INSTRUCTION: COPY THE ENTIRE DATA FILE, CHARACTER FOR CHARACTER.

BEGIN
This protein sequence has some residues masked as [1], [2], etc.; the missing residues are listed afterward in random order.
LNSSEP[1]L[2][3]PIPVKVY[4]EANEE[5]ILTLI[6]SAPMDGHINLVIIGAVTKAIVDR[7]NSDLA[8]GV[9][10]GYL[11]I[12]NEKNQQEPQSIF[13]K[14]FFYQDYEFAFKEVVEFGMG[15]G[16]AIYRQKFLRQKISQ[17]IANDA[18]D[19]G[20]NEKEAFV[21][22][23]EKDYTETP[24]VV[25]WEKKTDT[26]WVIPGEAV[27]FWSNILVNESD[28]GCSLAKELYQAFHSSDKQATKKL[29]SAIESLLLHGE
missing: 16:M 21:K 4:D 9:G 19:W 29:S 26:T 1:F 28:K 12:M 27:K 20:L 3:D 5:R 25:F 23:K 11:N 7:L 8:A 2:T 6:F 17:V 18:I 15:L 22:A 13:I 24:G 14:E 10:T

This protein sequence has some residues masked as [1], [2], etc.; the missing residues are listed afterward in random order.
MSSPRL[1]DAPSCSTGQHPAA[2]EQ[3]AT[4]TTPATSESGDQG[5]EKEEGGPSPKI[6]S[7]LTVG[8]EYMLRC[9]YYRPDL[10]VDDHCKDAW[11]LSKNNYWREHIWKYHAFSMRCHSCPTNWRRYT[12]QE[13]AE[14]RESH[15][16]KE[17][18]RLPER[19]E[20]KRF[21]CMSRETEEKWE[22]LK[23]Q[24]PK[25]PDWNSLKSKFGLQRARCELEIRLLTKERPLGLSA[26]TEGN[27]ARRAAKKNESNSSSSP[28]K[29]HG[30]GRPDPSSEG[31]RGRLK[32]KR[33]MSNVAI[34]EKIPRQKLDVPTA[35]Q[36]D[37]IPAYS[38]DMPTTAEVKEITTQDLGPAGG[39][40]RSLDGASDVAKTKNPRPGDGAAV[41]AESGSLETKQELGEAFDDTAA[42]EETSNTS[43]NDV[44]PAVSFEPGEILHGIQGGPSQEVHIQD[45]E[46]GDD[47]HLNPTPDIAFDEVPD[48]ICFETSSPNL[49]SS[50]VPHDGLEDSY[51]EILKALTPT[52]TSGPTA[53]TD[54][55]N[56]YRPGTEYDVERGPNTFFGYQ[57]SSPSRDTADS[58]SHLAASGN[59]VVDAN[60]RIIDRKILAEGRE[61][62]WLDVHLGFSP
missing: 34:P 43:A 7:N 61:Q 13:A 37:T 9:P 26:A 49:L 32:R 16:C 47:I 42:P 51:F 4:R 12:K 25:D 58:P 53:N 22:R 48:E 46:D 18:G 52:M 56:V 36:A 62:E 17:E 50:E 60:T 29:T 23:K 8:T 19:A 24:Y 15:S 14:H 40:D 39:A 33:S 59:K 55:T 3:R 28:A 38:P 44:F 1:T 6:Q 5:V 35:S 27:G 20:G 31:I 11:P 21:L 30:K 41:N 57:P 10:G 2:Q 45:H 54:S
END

This protein sequence has some residues masked as [1], [2], etc.; the missing residues are listed afterward in random order.
LNSSEP[1]L[2][3]PIPVKVY[4]EANEE[5]ILTLI[6]SAPMDGHINLVIIGAVTKAIVDR[7]NSDLA[8]GV[9][10]GYL[11]I[12]NEKNQQEPQSIF[13]K[14]FFYQDYEFAFKEVVEFGMG[15]G[16]AIYRQKFLRQKISQ[17]IANDA[18]D[19]G[20]NEKEAFV[21][22][23]EKDYTETP[24]VV[25]WEKKTDT[26]WVIPGEAV[27]FWSNILVNESD[28]GCSLAKELYQAFHSSDKQATKKL[29]SAIESLLLHGE
missing: 16:M 21:K 4:D 9:G 19:W 29:S 26:T 1:F 28:K 12:M 27:K 20:L 3:D 5:R 25:F 23:K 11:N 7:L 8:A 2:T 6:F 17:V 18:I 15:L 22:A 13:I 24:G 14:E 10:T

This protein sequence has some residues masked as [1], [2], etc.; the missing residues are listed afterward in random order.
MSSPRL[1]DAPSCSTGQHPAA[2]EQ[3]AT[4]TTPATSESGDQG[5]EKEEGGPSPKI[6]S[7]LTVG[8]EYMLRC[9]YYRPDL[10]VDDHCKDAW[11]LSKNNYWREHIWKYHAFSMRCHSCPTNWRRYT[12]QE[13]AE[14]RESH[15][16]KE[17][18]RLPER[19]E[20]KRF[21]CMSRETEEKWE[22]LK[23]Q[24]PK[25]PDWNSLKSKFGLQRARCELEIRLLTKERPLGLSA[26]TEGN[27]ARRAAKKNESNSSSSP[28]K[29]HG[30]GRPDPSSEG[31]RGRLK[32]KR[33]MSNVAI[34]EKIPRQKLDVPTA[35]Q[36]D[37]IPAYS[38]DMPTTAEVKEITTQDLGPAGG[39][40]RSLDGASDVAKTKNPRPGDGAAV[41]AESGSLETKQELGEAFDDTAA[42]EETSNTS[43]NDV[44]PAVSFEPGEILHGIQGGPSQEVHIQD[45]E[46]GDD[47]HLNPTPDIAFDEVPD[48]ICFETSSPNL[49]SS[50]VPHDGLEDSY[51]EILKALTPT[52]TSGPTA[53]TD[54][55]N[56]YRPGTEYDVERGPNTFFGYQ[57]SSPSRDTADS[58]SHLAASGN[59]VVDAN[60]RIIDRKILAEGRE[61][62]WLDVHLGFSP
missing: 34:P 43:A 7:N 61:Q 13:A 37:T 9:P 26:A 49:L 32:R 16:C 47:I 42:P 51:F 4:R 12:K 25:D 58:P 53:N 22:R 48:E 46:D 18:G 52:M 56:V 36:A 62:E 17:E 50:E 60:T 29:T 23:K 8:T 19:A 24:Y 15:S 14:H 40:D 39:A 33:S 59:K 55:T 3:R 28:A 38:P 44:F 1:T 6:Q 5:V 35:S 27:G 20:G 31:I 11:P 21:L 30:K 41:N 57:P 10:G 2:Q 45:H 54:S